Carbohydrates are the main source of energy for your body. They are the sugars, starches, and fibers found in food. ⅔ of food intake must come from carbohydrates.
Sugar: Sugar, known as sucrose, is a combination of both glucose and fructose. Glucose is a type of sugar found in food that travels in the bloodstream in order to power the brain and muscles. Neurons (nerve cells) can't store glucose, so they depend on you to have a constant supply of it. You must keep your blood glucose levels up in order to function at a high level, especially for high-stress sports like running. Fructose, fruit sugar, can be good or bad, depending on what is being consumed. Fruit, certain vegetables, and honey naturally have fructose sugars which are good for you. High-fructose corn syrup (HFCS), a sweetener derived from corn, however, is not good for you. HFCS is added to unhealthy foods such as soda and candy. Having too much sugar can cause mood changes, energy dependence on sugar spikes, insulin pulling sugar from the bloodstream and storing it as fat, insulin blocking sugar which results in low blood sugar levels, and/or magnesium deficiency. On the other hand, too little sugar can cause hypoglycemia, weakness, confusion, nervousness, and/or lack of ability to focus and think.
Starches: Starches are broken down into glucose. They promote good digestion and provide nutrients such as B vitamins, iron, calcium, and folate.
Fiber: Fiber can't be broken down into sugar and instead simply passes through the body undigested. Fiber helps maintain weight and keep blood sugar in check. There are two types of fibers: soluble and insoluble. Soluble fiber can help lower glucose levels and blood cholesterol. Insoluble fiber can help with digestion and prevent constipation. Too much fiber can cause bloating, gas, and/or constipation. Having too little can cause weight gain, poor blood sugar control, and/or also constipation.
Having a hard time keeping track of blood sugar levels? Check out the Glycemic index (GI). The GI ranks foods based on their effects on blood sugar levels. Try focusing on foods that are ranked 55 or less. Foods such as apples, peaches, grapes, berries, pears, apricots, slow-cooking oatmeal, yams, lentils, and most green vegetables can provide you the carbohydrates you need without making your blood sugar levels spike.
Protein is made up of units called amino acids. Amino acids are responsible for building muscle mass. Sports that require excessive repetitive endurance cardiovascular exercises, like track and field, use energy the body requires to build muscle mass, so it's important to eat the right amount of protein. Try to include at least 20-25 grams of protein with each meal.
Protein can be digested in two different ways: liquid and solid. Liquid proteins, like Casein, stimulates muscle growth at night if consumed before going to sleep. Whey protein before a workout begins to blunt muscle damage before and during a workout. Drinking whey protein also after a workout jumpstarts recovery minimizes muscle damage, and builds new mass. Solid proteins, like chicken and salmon, suppress hunger and maintain blood sugar. Since the human body can only utilize about 30 grams of protein at a time, the remainder will be disposed of as fat.
Along with the effect of increased weight due to fat being disposed of, too much protein can also cause intestinal problems and dehydration. Too little protein can cause weight and muscle loss, low blood pressure, anemia, and/or slow recovery.
One of the fats' roles in the body is functioning as an energy reserve. Unlimited amounts of energy can be stored as fat tissue. The energy stored is then used during sleep, physical activity, and low energy intake days. Watch the timing of when you eat fat though-fat takes around 6 hours to be turned into usable energy. Pre-event meals high in fat may reduce performance by slowing gastric emptying.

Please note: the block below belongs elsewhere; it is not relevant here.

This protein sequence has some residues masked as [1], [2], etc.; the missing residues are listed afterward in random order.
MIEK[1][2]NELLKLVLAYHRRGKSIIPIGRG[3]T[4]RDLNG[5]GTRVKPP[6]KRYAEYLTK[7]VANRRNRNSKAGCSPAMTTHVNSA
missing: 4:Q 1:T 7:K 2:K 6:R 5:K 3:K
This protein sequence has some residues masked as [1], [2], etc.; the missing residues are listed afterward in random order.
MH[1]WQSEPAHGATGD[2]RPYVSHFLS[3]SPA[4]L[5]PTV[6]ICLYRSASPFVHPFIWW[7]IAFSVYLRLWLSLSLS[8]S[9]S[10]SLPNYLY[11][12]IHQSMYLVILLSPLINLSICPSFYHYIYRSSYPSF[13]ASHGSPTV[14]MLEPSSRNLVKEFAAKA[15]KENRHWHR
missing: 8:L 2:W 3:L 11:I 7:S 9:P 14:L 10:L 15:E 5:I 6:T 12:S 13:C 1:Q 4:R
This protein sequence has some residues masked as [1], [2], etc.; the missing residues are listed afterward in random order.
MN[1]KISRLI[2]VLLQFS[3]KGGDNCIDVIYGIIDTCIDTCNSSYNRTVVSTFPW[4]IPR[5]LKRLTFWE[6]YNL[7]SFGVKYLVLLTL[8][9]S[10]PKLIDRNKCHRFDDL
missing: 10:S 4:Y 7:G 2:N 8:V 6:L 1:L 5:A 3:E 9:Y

Unsaturated fats: Unsaturated fats are the "good fats". They regulate inflammation from exercise. Examples are olive and sunflower oil. Not consuming enough unsaturated fats can cause an imbalance in hormones which can negatively affect athletic performance.
Saturated fats: The human body already makes the saturated fats it needs, making it unnecessary to consume them. However, it's fine to have them in moderation. Examples of foods with saturated fats are red meat, coconut, and dairy.
Trans fats: Natural trans fats found in foods like low-fat dairy products and lean meats are okay to eat. Artificial trans fats, on the other hand, are extremely unhealthy and commonly found in processed food like chips, commercially baked pastries, and fast food.
The level of bad (LDL) cholesterol is increased when the consumption of saturated fats is increased. When LDL is increased, cholesterol oxidizes (becomes unstable). When cholesterol oxidizes, the immune system tries to fight it, resulting in the inflammation of the arteries. When the arteries are inflamed, proper blood flow becomes disrupted. When improper blood flow decreases, the flow of oxygen to muscles is decreased. This causes athletic performance to drop greatly, muscles to become fatigued, and recovery to be extremely slow.
Avoid being a victim of poor nutrition and the butt of everyone's joke by following healthy nutritional guidelines
- Follow the 80/20 rule when it comes to food: 80% healthy, 20% unhealthy
- 2/3 of your plate should be carbohydrates, focus on foods that are 55 or below on the GI.
- Choose fruits over sugary beverages and candy.
- Eat 20-25 grams of protein with each meal.
- Drinking Casein protein before bed will stimulate muscle growth.
- Drinking Whey during and after a workout will help boost recovery, minimize muscle damage, and build mass.
- Your body can only process 30 grams of protein at a time, the rest is disposed of as fat.
- Avoid saturated and trans fats aka junk food. You don't need them!